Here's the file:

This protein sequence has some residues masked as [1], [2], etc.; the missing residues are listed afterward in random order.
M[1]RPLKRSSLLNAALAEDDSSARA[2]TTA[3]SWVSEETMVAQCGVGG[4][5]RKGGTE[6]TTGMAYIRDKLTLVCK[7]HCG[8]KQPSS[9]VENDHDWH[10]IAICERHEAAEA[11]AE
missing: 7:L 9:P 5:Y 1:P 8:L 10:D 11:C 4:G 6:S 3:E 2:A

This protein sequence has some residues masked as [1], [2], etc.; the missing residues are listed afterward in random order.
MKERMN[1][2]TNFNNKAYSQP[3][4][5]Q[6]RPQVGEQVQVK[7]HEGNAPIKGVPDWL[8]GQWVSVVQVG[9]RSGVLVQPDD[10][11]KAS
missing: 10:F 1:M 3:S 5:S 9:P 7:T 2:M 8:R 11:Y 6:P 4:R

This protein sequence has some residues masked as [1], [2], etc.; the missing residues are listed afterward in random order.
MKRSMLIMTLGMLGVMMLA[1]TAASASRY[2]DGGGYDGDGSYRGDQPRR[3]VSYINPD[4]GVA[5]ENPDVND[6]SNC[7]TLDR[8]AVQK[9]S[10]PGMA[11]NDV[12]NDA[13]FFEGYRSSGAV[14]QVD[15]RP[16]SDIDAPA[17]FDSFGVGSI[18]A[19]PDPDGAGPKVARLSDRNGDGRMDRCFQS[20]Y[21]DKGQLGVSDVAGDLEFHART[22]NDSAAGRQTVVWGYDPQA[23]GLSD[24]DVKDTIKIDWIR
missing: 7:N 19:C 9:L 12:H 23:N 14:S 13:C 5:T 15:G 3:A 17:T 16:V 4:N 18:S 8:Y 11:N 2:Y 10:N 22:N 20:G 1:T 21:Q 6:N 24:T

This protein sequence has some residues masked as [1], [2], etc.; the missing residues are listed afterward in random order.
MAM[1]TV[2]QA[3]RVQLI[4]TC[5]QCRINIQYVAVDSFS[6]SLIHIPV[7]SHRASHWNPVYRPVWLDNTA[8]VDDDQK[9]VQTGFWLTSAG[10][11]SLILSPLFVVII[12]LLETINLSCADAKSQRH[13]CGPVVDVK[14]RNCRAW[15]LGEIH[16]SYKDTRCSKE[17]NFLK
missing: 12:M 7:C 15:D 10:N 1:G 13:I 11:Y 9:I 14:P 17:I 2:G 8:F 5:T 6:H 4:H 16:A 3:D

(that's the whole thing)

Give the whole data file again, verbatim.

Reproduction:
This protein sequence has some residues masked as [1], [2], etc.; the missing residues are listed afterward in random order.
M[1]RPLKRSSLLNAALAEDDSSARA[2]TTA[3]SWVSEETMVAQCGVGG[4][5]RKGGTE[6]TTGMAYIRDKLTLVCK[7]HCG[8]KQPSS[9]VENDHDWH[10]IAICERHEAAEA[11]AE
missing: 7:L 9:P 5:Y 1:P 8:L 10:D 11:C 4:G 6:S 3:E 2:A

This protein sequence has some residues masked as [1], [2], etc.; the missing residues are listed afterward in random order.
MKERMN[1][2]TNFNNKAYSQP[3][4][5]Q[6]RPQVGEQVQVK[7]HEGNAPIKGVPDWL[8]GQWVSVVQVG[9]RSGVLVQPDD[10][11]KAS
missing: 10:F 1:M 3:S 5:S 9:P 7:T 2:M 8:R 11:Y 6:P 4:R

This protein sequence has some residues masked as [1], [2], etc.; the missing residues are listed afterward in random order.
MKRSMLIMTLGMLGVMMLA[1]TAASASRY[2]DGGGYDGDGSYRGDQPRR[3]VSYINPD[4]GVA[5]ENPDVND[6]SNC[7]TLDR[8]AVQK[9]S[10]PGMA[11]NDV[12]NDA[13]FFEGYRSSGAV[14]QVD[15]RP[16]SDIDAPA[17]FDSFGVGSI[18]A[19]PDPDGAGPKVARLSDRNGDGRMDRCFQS[20]Y[21]DKGQLGVSDVAGDLEFHART[22]NDSAAGRQTVVWGYDPQA[23]GLSD[24]DVKDTIKIDWIR
missing: 7:N 19:C 9:L 12:H 23:N 14:S 13:C 5:T 15:G 3:A 17:T 16:V 4:N 18:S 8:Y 11:N 2:Y 10:N 22:N 20:G 1:T 21:Q 6:N 24:T

This protein sequence has some residues masked as [1], [2], etc.; the missing residues are listed afterward in random order.
MAM[1]TV[2]QA[3]RVQLI[4]TC[5]QCRINIQYVAVDSFS[6]SLIHIPV[7]SHRASHWNPVYRPVWLDNTA[8]VDDDQK[9]VQTGFWLTSAG[10][11]SLILSPLFVVII[12]LLETINLSCADAKSQRH[13]CGPVVDVK[14]RNCRAW[15]LGEIH[16]SYKDTRCSKE[17]NFLK
missing: 12:M 7:C 15:D 10:N 1:G 13:I 11:Y 9:I 14:P 17:I 2:G 8:F 5:T 6:H 4:H 16:A 3:D